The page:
Toshiba 55TL515U 3D LCD HDTV
The last three flat-panel HDTVs reviewed in these pages averaged over $4,000 each—a figure inflated, to be sure, by one of them costing $6,000. Statement products tell us what’s possible and where the technology is going. Most Home Theater readers want to know these things.
But the reality for most folks is that even in these days of continually dropping HDTV prices, $2,000 is the mark of an expensive television. And Toshiba hopes it has your number. At $1,800 (and we’ve seen it heavily discounted), the 55-inch 55TL515U offers 3D using passive glasses and a host of other features. While it may be a bit short on the cutting-edge technology that distinguishes its much pricier competition (Toshiba will no doubt disagree!), it appears at first glance to offer a lot of bang for the buck. But does it? We’ll find out.
Outside and Inside
There’s nothing cosmetic to distinguish the styling of the slim Toshiba from its competition. That’s not necessarily a bad thing, of course, as the set won’t dominate its surroundings. The black bezel is of average width (just over 1.5 inches wide at the sides). And some readers will be happy to hear that the screen, while not as totally matte-finished as the (special order) MacBook Pro I’m typing this review on, is far less reflective than many of today’s flat-panel sets.
Around back is a typical complement of inputs and outputs, including four HDMI terminals and two USB ports. Special breakout cables are required (and included) for many of the non-digital inputs, including the component and composite jacks. That’s the price demanded by a slim panel design, which in this case is just over an inch thick.
There’s the usual range of picture modes here. Unlike some 3D sets, the Toshiba does not offer separate settings in a given mode for 2D and 3D sources. I used the Movie 2 mode for 2D and Movie 1 for 3D. The set doesn’t switch between those modes when it senses 2D or 3D, either; you have to do that yourself.
Most of the specialized controls are found in the Advanced Picture Settings submenu. Those best left off (for me) include the Auto Brightness Sensor (compensates for changes in room lighting) Dynamic Contrast, Noise Reduction, and Edge Enhancer.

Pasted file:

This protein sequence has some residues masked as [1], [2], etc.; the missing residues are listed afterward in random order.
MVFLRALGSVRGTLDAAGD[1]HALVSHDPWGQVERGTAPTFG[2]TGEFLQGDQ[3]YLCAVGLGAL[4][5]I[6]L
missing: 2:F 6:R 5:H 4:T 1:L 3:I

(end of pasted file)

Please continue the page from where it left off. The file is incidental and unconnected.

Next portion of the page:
ColorMaster is Toshiba’s color management system that offers base color adjustments (hue, saturation, and brightness) for the primary (red, green, blue) and secondary (yellow, cyan, magenta) colors. The Color Temperature control offers 11 steps from zero to 10.
Toshiba claims local dimming for the 55TL515U. The set employs LED edge lighting, which operates dynamically when the DynaLight control is engaged. But I saw no visible evidence of dimming by zones, which is difficult to do with edge lighting. Fully effective local dimming requires the use of many clusters of LEDs behind the screen, not a few clusters at its sides. This is what we call full-array local-dimming, and it appears on the best LCDs we’ve tested.
ClearScan 240 is Toshiba’s motion interpolation feature. As with similar features found in virtually all modern LCD sets (and now some plasmas), it significantly smoothes out the lag and smear common to LCD on rapid motion. But the trade-off here (for me) is an unnaturally silky look to moving objects. Sometimes called the soap opera effect, it can be particularly annoying—or at least unnatural—on film-based material.
Toshiba says the Smooth setting of the separate Film Stabilization control turns on 5:5 pulldown for 24fps sources. Oddly, I saw similarly excessive smoothing with this control in that position—even when ClearScan 240 was off. And it was just as unpleasant as ClearScan 240 for those of us who dislike what motion interpolation does to the look of films.
(Keen-eyed readers may deduce that 5:5 pulldown implies a 120-hertz refresh rate with 24fps sources, not 240 Hz. Some Toshiba sets in the past have used a 120 Hz refresh, and by scanning the backlighting—or here the edge lighting—they create a 240Hz effect. At press time, Toshiba had not yet provided us with confirmation of the set’s true refresh rate.)
Another submenu, Expert Picture Settings, includes a single test pattern (color), the RGB-only filters (which simplify setting the color and tint controls without the need for external filters), and the 2-point (high and low) white balance controls.
The Toshiba can connect to a home network either wired or wireless. No adapter is required for the wireless option (not tested). You can access the set’s NET TV features via the Internet. These were limited, as far as I could tell, to YouTube, various Yahoo Widgets, and Netflix.